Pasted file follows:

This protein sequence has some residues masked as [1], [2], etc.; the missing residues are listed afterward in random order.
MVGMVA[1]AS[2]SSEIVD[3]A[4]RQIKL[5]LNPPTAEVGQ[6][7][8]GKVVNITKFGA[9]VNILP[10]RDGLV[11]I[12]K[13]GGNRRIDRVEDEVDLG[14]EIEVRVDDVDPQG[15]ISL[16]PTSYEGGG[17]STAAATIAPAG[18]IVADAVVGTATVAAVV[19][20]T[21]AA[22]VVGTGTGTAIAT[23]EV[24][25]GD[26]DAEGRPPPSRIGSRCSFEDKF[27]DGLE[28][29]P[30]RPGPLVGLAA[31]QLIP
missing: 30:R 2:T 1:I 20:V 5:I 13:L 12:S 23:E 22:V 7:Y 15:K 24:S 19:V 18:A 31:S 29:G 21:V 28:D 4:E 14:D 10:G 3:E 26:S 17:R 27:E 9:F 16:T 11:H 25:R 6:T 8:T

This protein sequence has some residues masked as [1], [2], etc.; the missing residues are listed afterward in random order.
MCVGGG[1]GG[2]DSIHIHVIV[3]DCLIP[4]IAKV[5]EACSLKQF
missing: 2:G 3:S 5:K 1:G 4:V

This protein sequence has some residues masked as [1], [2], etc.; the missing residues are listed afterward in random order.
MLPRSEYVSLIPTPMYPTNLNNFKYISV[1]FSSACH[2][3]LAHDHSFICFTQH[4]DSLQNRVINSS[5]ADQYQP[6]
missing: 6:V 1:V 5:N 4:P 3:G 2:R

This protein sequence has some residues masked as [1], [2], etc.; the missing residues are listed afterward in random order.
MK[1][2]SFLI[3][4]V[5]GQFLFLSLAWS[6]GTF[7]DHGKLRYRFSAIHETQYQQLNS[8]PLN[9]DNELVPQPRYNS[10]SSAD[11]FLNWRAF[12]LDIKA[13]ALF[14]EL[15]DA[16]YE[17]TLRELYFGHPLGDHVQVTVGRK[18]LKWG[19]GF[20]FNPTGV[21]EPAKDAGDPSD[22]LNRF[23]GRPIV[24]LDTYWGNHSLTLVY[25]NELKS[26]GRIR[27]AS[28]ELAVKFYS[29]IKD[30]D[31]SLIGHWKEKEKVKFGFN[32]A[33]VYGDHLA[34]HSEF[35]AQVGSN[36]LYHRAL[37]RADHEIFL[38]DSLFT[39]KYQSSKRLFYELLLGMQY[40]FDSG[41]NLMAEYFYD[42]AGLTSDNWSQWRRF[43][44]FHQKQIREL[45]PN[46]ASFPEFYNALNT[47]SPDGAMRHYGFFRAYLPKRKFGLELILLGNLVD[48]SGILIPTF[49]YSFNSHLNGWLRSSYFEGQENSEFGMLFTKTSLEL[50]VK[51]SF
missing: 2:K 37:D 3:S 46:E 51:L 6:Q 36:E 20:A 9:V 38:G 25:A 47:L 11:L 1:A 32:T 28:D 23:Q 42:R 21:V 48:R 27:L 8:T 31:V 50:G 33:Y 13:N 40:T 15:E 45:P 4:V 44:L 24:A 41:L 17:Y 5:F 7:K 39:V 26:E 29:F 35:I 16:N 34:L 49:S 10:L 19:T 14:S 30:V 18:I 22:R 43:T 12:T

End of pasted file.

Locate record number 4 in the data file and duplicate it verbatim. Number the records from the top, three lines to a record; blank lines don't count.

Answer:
This protein sequence has some residues masked as [1], [2], etc.; the missing residues are listed afterward in random order.
MK[1][2]SFLI[3][4]V[5]GQFLFLSLAWS[6]GTF[7]DHGKLRYRFSAIHETQYQQLNS[8]PLN[9]DNELVPQPRYNS[10]SSAD[11]FLNWRAF[12]LDIKA[13]ALF[14]EL[15]DA[16]YE[17]TLRELYFGHPLGDHVQVTVGRK[18]LKWG[19]GF[20]FNPTGV[21]EPAKDAGDPSD[22]LNRF[23]GRPIV[24]LDTYWGNHSLTLVY[25]NELKS[26]GRIR[27]AS[28]ELAVKFYS[29]IKD[30]D[31]SLIGHWKEKEKVKFGFN[32]A[33]VYGDHLA[34]HSEF[35]AQVGSN[36]LYHRAL[37]RADHEIFL[38]DSLFT[39]KYQSSKRLFYELLLGMQY[40]FDSG[41]NLMAEYFYD[42]AGLTSDNWSQWRRF[43][44]FHQKQIREL[45]PN[46]ASFPEFYNALNT[47]SPDGAMRHYGFFRAYLPKRKFGLELILLGNLVD[48]SGILIPTF[49]YSFNSHLNGWLRSSYFEGQENSEFGMLFTKTSLEL[50]VK[51]SF
missing: 2:K 37:D 3:S 46:E 51:L 6:Q 36:E 20:A 9:V 38:G 25:A 47:L 11:L 1:A 32:T 28:D 23:Q 42:R 21:V 48:R 27:L 8:T 31:V 50:G 33:Y 13:N 40:T 15:E 45:P 4:V 44:L 24:A 41:L 17:Y 5:F 7:K 39:V 26:E 29:F 35:I 16:N 34:L 49:S 10:L 19:T 14:S 30:V 18:I 22:R 43:T 12:T